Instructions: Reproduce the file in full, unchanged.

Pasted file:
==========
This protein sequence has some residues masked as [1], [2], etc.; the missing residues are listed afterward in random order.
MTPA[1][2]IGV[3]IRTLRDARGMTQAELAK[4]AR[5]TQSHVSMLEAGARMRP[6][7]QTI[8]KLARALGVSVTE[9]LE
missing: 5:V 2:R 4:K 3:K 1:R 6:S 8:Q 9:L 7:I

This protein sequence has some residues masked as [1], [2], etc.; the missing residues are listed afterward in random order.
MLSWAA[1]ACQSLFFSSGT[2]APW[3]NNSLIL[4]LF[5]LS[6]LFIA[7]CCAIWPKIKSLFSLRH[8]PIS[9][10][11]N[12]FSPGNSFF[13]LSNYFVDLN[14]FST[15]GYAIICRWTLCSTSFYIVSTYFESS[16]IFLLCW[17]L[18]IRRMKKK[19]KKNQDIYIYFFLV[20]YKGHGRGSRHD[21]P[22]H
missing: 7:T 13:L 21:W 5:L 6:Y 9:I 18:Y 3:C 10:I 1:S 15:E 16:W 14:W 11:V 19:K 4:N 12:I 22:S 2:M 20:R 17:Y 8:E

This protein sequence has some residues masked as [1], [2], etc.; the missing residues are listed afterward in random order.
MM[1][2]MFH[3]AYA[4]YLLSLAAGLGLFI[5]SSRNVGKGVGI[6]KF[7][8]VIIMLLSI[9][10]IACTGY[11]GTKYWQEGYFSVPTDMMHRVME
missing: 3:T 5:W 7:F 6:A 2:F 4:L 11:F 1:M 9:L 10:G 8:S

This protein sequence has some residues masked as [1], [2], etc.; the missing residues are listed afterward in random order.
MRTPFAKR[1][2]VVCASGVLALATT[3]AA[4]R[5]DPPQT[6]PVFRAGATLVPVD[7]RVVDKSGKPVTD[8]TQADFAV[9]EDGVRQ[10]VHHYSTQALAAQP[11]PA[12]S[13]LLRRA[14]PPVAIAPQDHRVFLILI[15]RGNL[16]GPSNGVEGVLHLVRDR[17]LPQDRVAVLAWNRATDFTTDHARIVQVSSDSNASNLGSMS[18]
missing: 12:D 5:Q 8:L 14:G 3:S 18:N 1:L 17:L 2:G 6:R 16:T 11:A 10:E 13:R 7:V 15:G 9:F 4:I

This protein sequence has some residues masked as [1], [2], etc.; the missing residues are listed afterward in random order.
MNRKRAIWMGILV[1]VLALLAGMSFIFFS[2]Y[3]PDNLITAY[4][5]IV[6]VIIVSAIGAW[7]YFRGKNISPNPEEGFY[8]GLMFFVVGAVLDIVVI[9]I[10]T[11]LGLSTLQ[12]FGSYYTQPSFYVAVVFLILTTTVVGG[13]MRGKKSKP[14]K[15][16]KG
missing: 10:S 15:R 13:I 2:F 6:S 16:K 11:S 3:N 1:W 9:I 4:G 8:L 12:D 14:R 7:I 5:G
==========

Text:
This protein sequence has some residues masked as [1], [2], etc.; the missing residues are listed afterward in random order.
MTPA[1][2]IGV[3]IRTLRDARGMTQAELAK[4]AR[5]TQSHVSMLEAGARMRP[6][7]QTI[8]KLARALGVSVTE[9]LE
missing: 5:V 2:R 4:K 3:K 1:R 6:S 8:Q 9:L 7:I

This protein sequence has some residues masked as [1], [2], etc.; the missing residues are listed afterward in random order.
MLSWAA[1]ACQSLFFSSGT[2]APW[3]NNSLIL[4]LF[5]LS[6]LFIA[7]CCAIWPKIKSLFSLRH[8]PIS[9][10][11]N[12]FSPGNSFF[13]LSNYFVDLN[14]FST[15]GYAIICRWTLCSTSFYIVSTYFESS[16]IFLLCW[17]L[18]IRRMKKK[19]KKNQDIYIYFFLV[20]YKGHGRGSRHD[21]P[22]H
missing: 7:T 13:L 21:W 5:L 6:Y 9:I 18:Y 3:C 10:I 1:S 15:E 16:W 14:W 11:V 19:K 4:N 12:I 22:S 2:M 20:R 17:Y 8:E

This protein sequence has some residues masked as [1], [2], etc.; the missing residues are listed afterward in random order.
MM[1][2]MFH[3]AYA[4]YLLSLAAGLGLFI[5]SSRNVGKGVGI[6]KF[7][8]VIIMLLSI[9][10]IACTGY[11]GTKYWQEGYFSVPTDMMHRVME
missing: 3:T 5:W 7:F 6:A 2:F 4:L 11:F 1:M 9:L 10:G 8:S

This protein sequence has some residues masked as [1], [2], etc.; the missing residues are listed afterward in random order.
MRTPFAKR[1][2]VVCASGVLALATT[3]AA[4]R[5]DPPQT[6]PVFRAGATLVPVD[7]RVVDKSGKPVTD[8]TQADFAV[9]EDGVRQ[10]VHHYSTQALAAQP[11]PA[12]S[13]LLRRA[14]PPVAIAPQDHRVFLILI[15]RGNL[16]GPSNGVEGVLHLVRDR[17]LPQDRVAVLAWNRATDFTTDHARIVQVSSDSNASNLGSMS[18]
missing: 12:D 5:Q 8:L 14:G 3:S 18:N 1:L 17:L 2:G 6:R 16:T 11:A 10:E 13:R 7:V 15:G 9:F 4:I

This protein sequence has some residues masked as [1], [2], etc.; the missing residues are listed afterward in random order.
MNRKRAIWMGILV[1]VLALLAGMSFIFFS[2]Y[3]PDNLITAY[4][5]IV[6]VIIVSAIGAW[7]YFRGKNISPNPEEGFY[8]GLMFFVVGAVLDIVVI[9]I[10]T[11]LGLSTLQ[12]FGSYYTQPSFYVAVVFLILTTTVVGG[13]MRGKKSKP[14]K[15][16]KG
missing: 10:S 15:R 13:I 2:F 6:S 16:K 11:S 3:N 1:W 9:I 4:G 8:L 12:D 14:R 7:I 5:G